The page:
We’ll Never Do That Again: Taking the Temperature of Your Family Business Culture

We thought we had pretty thick skin until we received responses from our Employee Opinion Survey.

When was the last time you asked your employees how they thought things were going? We had just come off an unsuccessful union organizing drive in our family business by a small faction of disgruntled employees. Even though the union wasn’t voted in, it made us aware of some employee issues that needed attention to improve the culture of our company.

When the labor issue was over, part of the healing process was how to move forward and mend relations with the affected employees. We had hired an outside labor management firm to guide us through the unionizing campaign. The management firm used two tools to evaluate the employee sentiment. The first was a comprehensive wage survey to benchmark our wages against other companies in the area. 

The second tool was an Employee Opinion Survey. This survey was sent to employees to solicit their opinions on a wide range of factors in the business. Some of the categories included were; communication, benefits, work environment, and company leadership. The responses were kept anonymous.

We held our breath when the results came back.

Expecting pretty high grades in most areas, we weren’t prepared for the negative feedback. The majority of the results were favorable. But there were a few very negative, personal comments that hit us hard. As thick-skinned as you thought you were, you can never be prepared for personal criticism. You realize for the first time that the view from the owner’s perspective can be quite different from the employee’s perspective. You think you’re well accepted outside of the family, but some of the responses help put your ego in check. Even thought it was only a handful of unfavorable responses, they stung. We took the comments very personally, and it took a long time to cope with the criticism.

After the initial shock was over, we identified the areas that needed improvement. In our company the biggest issue was improving communication. Specifically, the employees in some of our branch locations felt they weren’t getting enough attention from the family. They were right. As our business grew, we moved from everyone working out of a single location to several branches. Our family wasn’t taking the time to visit the branch locations often enough. This actually was the reason cited for attempting to unionize the company in the first place.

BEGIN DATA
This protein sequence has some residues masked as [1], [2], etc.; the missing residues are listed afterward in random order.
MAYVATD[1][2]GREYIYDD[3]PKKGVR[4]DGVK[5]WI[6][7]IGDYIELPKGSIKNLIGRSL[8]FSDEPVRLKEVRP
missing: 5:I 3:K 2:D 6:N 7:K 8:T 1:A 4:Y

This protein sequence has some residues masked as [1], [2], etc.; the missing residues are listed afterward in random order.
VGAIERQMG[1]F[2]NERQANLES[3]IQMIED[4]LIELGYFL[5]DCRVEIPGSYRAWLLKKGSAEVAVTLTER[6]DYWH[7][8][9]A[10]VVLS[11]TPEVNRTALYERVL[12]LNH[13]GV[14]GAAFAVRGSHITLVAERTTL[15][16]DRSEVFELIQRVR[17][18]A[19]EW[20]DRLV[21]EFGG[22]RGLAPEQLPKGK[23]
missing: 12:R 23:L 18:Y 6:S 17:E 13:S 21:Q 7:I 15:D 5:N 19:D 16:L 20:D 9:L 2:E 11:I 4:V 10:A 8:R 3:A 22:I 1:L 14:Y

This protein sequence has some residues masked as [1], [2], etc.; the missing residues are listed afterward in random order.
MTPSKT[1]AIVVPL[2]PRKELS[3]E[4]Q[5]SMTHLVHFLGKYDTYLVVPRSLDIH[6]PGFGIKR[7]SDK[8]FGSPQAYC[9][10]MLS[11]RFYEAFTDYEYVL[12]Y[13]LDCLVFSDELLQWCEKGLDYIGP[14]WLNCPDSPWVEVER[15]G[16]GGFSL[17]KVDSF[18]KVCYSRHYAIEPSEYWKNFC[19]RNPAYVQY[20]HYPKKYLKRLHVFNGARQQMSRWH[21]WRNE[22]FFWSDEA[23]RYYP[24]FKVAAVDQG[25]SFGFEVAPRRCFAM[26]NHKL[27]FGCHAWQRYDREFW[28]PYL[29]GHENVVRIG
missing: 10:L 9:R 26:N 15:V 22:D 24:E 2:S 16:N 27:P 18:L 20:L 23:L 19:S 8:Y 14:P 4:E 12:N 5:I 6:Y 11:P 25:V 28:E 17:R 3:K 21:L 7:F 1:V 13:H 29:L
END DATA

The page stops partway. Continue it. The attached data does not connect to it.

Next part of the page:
What did we do?

  • We moved the entire company into a larger facility and kept everyone under one roof.
  • Our family made a special effort to genuinely get to know all the employees by walking through every department every day
  • We formed committees to involve more employees in the plans and decision-making.

In hindsight, we probably wouldn’t have done the Opinion Survey. Not because of the negative feedback we received, but when you ask people a laundry list of things, they usually answer yes to everything and it opens up Pandora’s Box. The Opinion Survey did show we were interested in their concerns. Don’t just leave it with the Opinion Survey, follow it up with regular company wide employee meetings to address the issues and show your progress. Gradually as you work down the list, the meetings become shorter, less frequent, and take place more within departments. We did that and wish we had started these meetings much earlier to avoid the difficult issues.

5 Takeaways

  1. Opinion surveys are a good tool, but like many feedback surveys the results are often skewed toward the favorable side. Think: I don’t want to lose my job if I say something bad.
  2. Be prepared to take action with the results. If you ask it, be prepared to fix it.
  3. Have an outside firm conduct the survey. It helps lend some credibility to the process.
  4. Be prepared for negative feedback, no matter how great you think your culture is. Asking for feedback is like asking someone if they want a pay raise. They will respond.
  5. Don’t take the negative feedback personally. Turn it into an opportunity to improve things.

It’s very easy for family business leaders to be somewhat isolated and lead the business with a select few top people. As entrepreneurs we’re accustomed to making decisions on our own. We also aren’t always the best communicators, even within our own family. Delegating and pushing decision-making down to others is hard to change. This close call with the union organization attempt was a real attention-getter and opened our eyes to improving communication. The best thing, it happened early enough in our business, that we made changes and benefited from them earlier than most companies.

Sometimes your business just needs a crisis like a union organizing drive to get your attention. Kind of. Sort of. Not really.